Although outside the price range I see Wiggle is stocking the Verenti Insight for £996; not bad for an entry level carbon fibre, 105 equipped bike which is ready to race. Not my choice but on paper this is pretty good value for money (i.e. more bangs for your bucks) and the owner reviews are all very positive and arguably the next bike for Josh if time trials become part of your cycling life.
At the £750 to £850 price range, Evans have considerably more choice with brands such as Specialized, Trek, Pinacle, Bianchi, Jamis, Fuji, Cannondale, Scott, Genisis and BMC. Amongst these are choices going beyond the road bikes on offer from Wiggle. For instance, a few have triple chainsets which will allow any hill to be tackled – even by someone not in brilliant condition. These bikes therefore give a bit more versatility. Specific models that caught my eye are:
The Fuji Sportif 1.1 Triple 2013 at £750 looks very appealing:
At the time of writing Evans have these in stock in all sizes and are reduced from £900. You get an aluminium frame and a carbon fork. From looking at the frame angles I’d say you should get a responsive and lively ride. It has a Tiagra drive chain, so pretty good, and this is the triple chainset variety. I’d go for this if I were Josh, or perhaps the Trek below. It combines the best of the sporty world and yet has a touring bike capability (but it doesn’t pretend to be a touring bike). You’ll get a sporty ride and, since you’re going to various European locations, there will be a mixture of terrain including some challenging hills. I have only used my 26t granny ring a couple of times myself but it’s nice to know it’s there. I really appreciated it on the Kirkstone Pass where the gradient becomes 1:4 after a long climb.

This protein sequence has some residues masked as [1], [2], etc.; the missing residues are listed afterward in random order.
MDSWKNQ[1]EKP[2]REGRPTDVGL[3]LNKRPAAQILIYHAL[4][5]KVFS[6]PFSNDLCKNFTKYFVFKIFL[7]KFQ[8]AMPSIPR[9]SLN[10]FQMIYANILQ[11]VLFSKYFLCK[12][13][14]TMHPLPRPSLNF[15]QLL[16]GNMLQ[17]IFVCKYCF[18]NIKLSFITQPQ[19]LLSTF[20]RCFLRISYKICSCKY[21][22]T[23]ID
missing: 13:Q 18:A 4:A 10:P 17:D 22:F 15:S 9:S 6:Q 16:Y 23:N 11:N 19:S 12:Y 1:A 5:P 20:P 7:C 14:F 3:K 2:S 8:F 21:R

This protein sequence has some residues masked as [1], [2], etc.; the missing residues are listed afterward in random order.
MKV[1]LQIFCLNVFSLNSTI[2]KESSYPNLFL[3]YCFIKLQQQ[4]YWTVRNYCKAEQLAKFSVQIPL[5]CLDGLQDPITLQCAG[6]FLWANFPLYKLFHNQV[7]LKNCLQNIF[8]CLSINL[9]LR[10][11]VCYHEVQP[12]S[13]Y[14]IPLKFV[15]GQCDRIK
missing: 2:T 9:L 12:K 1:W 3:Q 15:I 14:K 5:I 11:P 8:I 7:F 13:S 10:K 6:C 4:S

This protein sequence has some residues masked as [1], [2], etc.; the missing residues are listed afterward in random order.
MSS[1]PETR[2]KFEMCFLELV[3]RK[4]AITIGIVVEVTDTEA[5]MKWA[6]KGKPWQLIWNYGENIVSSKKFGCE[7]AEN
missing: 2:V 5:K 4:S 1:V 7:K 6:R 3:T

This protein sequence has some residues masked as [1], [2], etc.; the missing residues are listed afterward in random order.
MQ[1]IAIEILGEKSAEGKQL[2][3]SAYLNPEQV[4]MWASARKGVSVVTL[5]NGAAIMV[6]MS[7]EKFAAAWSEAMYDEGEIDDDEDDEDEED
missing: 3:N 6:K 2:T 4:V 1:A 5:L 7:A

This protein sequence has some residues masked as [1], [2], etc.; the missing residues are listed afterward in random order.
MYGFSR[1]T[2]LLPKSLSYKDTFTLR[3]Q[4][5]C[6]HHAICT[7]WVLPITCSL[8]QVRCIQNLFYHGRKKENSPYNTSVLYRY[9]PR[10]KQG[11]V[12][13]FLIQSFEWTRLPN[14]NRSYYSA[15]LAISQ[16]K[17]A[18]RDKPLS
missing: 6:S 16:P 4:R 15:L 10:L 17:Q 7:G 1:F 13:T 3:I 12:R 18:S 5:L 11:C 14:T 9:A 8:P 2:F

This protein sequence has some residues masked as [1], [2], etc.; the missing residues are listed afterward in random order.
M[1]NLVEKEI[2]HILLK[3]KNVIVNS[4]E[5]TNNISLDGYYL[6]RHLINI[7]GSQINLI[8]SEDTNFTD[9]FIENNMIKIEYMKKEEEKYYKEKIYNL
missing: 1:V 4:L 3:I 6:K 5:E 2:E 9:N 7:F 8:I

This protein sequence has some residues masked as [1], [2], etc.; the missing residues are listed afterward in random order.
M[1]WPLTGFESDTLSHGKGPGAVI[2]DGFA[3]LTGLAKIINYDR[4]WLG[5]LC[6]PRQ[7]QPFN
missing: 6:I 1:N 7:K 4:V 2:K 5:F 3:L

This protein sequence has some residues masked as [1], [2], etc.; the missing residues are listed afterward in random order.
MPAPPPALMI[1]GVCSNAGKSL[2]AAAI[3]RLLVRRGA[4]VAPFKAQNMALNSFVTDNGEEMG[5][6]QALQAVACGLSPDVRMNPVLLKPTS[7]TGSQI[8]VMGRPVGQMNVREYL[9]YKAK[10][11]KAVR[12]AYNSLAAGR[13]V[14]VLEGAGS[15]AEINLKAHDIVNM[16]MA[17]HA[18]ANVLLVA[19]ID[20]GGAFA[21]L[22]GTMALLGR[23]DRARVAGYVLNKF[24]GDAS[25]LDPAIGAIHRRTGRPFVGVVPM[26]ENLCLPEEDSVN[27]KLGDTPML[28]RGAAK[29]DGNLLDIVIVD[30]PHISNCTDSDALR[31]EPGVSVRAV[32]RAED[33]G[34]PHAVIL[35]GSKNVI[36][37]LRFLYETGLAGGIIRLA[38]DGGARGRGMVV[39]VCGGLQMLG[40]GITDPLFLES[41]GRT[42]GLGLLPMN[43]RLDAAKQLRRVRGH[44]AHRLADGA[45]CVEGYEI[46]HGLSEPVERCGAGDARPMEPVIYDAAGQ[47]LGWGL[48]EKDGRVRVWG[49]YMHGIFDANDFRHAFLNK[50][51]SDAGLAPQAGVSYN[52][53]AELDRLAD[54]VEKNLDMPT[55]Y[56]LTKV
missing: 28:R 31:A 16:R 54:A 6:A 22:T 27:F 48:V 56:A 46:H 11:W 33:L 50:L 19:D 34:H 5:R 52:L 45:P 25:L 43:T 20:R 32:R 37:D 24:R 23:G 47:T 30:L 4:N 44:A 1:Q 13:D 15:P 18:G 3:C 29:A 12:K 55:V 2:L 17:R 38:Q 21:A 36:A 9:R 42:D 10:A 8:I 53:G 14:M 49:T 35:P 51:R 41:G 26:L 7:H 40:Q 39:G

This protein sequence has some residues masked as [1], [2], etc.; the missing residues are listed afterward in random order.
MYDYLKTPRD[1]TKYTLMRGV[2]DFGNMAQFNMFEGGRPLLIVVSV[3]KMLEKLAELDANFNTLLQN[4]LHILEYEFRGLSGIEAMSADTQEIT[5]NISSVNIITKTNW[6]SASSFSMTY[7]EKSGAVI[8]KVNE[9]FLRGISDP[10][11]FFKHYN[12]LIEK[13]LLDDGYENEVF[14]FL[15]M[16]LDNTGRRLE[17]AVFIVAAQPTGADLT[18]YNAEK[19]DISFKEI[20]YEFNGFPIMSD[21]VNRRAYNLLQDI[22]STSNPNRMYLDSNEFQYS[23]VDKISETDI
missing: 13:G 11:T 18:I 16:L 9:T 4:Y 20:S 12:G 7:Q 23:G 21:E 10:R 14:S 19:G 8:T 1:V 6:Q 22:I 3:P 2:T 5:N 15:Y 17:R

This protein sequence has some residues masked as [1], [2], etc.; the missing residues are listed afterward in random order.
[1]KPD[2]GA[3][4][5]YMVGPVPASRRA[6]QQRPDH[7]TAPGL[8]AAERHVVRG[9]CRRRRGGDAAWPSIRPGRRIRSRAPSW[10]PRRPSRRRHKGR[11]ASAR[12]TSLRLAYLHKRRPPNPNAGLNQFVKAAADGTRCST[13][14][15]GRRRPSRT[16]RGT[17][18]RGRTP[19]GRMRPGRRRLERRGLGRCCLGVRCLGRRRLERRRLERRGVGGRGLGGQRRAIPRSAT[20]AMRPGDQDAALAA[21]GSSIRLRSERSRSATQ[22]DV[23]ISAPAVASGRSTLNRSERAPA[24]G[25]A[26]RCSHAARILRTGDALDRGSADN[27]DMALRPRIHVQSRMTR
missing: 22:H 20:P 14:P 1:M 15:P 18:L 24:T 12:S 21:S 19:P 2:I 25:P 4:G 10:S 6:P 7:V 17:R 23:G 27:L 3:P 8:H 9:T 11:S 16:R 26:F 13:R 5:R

Other possibilities from Evans worth considering are:
- Jamis Bosanova 2013 is a slightly quirky bike with a steel frame (Evans have over-egged the description I think!) but the bike itself is okay although I’ve not seen one in the flesh. Costs currently £820. It is more of a touring bike in terms of the geometry and gearing – good for long rides where some luggage might be carried. Also has the feature of disc brakes; a little unusual on this kind of bike but there are some advantages. Probably the heaviest bike here.
- Trek 1.5 T H@ 2013 at £765 looks good. It has some similarities with the Fuji and is a great brand, probably more widely known than Fuji. With a 30t large sprocket this has a very wide range of gears, quite impressive and you’ll feel like you can ride up a brick wall without even standing on the pedals. My criticism are the tyres. The standard tyres are 700×23 which lend themselves to ultra smooth road surfaces, which you won’t always get. Upgrade these straight away to some 700x25s that are puncture resistant!
Another alternative would be the Specialized Allez which I reviewed earlier this year. It is considerably cheaper at £550 and would leave some spare cash for accessories like the bike bag, basic tool kit, pedals and shoes.
Hope that helps.